“The frog in the well does not know the great sea.”Japanese proverb
It should be obvious that this past week brought forth a slew of new beginnings in my life. The beginning of the 14 hour flight from New York to Tokyo, and the beginning of the jet lag that followed. The beginning of my new cell phone plan, apartment lease, and job contract, as I settle into my new home in Kiryu. The beginning of new relationships with my coworkers and newfound friends in my town, as well as the beginning of a new era in my friendship with my native Japanese friends from Geneseo. In the most succinct way possible, this week marked the beginning of a new life for me.
The American bank accounts have been closed, the car sold, and the goodbyes said, replaced with Japanese bank accounts, a bike, and new hellos. I am truly beginning this new life, and only now has it begun to set it, six days after arriving in Tokyo, and four after coming to Kiryu.
But where to begin?
As I write this, there is a festival whose own beginning shall come at the arrival of dusk, and I will soon be partaking in the festivities to take in new experiences. I feel this event shall play a major part in the differentiation of my life in Japan from my life in America. Festivals exist in each country, but Japanese matsuri are a much different beast from the American carnival or festival.
Over here, festivals exist for everything from the blooming of sakura trees in spring, to the celebration of the new year, and even the casting out of the demons in February; while we may have similar ideas behind American holidays such as Halloween and Easter, these Japanese styles of celebration emphasize the roles of spirituality and tradition in a more overt fashion than the undertones common in American celebrations. In the sense that I now find myself at the outset of a new life in the influence of the Japanese tradition, it is only fitting that this new life is distinguished by the festival and the way of life that it represents.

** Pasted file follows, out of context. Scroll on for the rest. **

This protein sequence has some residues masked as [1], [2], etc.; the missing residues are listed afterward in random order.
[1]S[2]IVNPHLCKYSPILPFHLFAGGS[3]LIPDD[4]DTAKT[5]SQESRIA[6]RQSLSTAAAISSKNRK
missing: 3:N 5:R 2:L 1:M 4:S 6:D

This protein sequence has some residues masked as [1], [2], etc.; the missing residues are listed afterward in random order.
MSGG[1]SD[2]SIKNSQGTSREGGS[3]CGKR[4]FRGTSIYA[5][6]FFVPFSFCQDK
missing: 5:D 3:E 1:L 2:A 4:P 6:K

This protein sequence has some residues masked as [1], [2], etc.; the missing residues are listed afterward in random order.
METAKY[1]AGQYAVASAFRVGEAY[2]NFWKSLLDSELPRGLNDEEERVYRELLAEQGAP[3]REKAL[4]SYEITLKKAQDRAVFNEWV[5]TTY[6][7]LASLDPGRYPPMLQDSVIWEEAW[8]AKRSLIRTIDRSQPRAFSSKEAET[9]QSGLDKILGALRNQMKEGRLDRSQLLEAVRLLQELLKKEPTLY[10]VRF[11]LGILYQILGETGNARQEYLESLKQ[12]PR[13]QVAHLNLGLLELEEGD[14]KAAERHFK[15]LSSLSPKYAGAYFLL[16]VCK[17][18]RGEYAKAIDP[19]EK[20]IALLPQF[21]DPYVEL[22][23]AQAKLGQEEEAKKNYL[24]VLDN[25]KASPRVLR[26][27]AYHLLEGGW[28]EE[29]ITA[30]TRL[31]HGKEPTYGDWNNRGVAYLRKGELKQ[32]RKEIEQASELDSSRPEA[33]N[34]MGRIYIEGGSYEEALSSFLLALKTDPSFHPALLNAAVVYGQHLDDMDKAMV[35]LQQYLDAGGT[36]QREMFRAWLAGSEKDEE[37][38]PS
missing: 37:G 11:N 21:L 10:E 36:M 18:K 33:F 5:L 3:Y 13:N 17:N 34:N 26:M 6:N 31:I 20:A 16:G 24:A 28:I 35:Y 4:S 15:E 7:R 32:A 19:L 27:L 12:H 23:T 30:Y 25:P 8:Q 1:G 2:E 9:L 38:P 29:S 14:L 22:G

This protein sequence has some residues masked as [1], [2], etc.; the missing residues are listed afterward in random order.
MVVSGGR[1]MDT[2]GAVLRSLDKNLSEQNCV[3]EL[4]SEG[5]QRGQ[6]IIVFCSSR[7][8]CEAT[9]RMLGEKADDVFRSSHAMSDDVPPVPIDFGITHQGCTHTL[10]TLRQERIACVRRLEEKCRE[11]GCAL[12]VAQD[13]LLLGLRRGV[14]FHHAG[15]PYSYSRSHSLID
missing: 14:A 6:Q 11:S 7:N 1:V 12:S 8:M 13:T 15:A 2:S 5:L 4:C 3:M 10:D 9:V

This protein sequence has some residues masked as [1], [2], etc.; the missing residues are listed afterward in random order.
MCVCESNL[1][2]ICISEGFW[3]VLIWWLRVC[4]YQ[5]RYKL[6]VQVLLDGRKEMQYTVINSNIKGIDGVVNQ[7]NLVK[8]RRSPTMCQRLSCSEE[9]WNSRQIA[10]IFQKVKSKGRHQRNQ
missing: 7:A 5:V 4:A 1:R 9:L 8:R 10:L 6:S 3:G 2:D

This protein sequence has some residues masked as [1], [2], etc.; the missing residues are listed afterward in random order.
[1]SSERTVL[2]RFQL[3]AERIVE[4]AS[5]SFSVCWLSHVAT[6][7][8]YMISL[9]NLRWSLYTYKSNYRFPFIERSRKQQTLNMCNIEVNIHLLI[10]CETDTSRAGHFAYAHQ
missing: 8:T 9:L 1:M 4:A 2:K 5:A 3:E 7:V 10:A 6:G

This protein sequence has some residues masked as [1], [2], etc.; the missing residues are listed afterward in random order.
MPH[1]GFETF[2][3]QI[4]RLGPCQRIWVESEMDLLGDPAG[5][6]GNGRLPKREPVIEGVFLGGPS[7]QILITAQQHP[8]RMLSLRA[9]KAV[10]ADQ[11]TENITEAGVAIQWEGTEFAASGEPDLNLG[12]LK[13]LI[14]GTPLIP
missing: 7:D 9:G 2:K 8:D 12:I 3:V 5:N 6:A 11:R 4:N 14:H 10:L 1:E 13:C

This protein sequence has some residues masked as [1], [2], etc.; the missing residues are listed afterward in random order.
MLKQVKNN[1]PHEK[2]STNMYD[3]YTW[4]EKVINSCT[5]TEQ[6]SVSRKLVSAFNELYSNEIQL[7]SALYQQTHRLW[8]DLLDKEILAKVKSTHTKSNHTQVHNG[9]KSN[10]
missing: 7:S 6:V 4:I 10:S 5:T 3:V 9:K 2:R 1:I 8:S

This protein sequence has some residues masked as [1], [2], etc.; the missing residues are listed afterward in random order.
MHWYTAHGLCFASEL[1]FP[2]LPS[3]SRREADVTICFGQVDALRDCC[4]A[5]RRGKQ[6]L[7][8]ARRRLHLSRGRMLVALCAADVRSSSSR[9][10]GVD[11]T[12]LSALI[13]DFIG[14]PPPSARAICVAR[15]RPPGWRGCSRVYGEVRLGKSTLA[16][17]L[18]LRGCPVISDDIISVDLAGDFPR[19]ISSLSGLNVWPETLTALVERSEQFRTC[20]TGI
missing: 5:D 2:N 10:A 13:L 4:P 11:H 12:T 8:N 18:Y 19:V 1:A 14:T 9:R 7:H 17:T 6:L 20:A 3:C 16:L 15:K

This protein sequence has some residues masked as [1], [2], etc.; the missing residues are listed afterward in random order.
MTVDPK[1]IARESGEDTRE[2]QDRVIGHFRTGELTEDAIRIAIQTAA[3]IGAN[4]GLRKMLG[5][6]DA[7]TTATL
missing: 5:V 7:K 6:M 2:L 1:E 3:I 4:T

Ironically enough, the moment this week that begot the realization of this new life was an out of body experience. I was sitting in a small restaurant in Hirosawa-cho, the neighborhood in which I find my new apartment, and I was struck by a sudden realization:
I am in Japan.
Sure the realization had been repeated like a mantra over the last week, and, especially when I was traveling in Kabuki-cho in Tokyo with my good friend Arisa or wandering alone around Shinjuku with my camera at dawn, I had felt the sense of being in Japan; however, it was none of those things that brought my epiphany.
I may have been surrounded by Japanese culture in every sense of the word, but at that time, I had still felt like a gaijin. I was in Kaubki-cho, Shinjuku, a section of Tokyo tailor-made for the consumption and marketing of Japanese culture to foreigners, and, even though I was enjoying myself greatly while I was there, I had never felt as though I was truly immersed in the culture.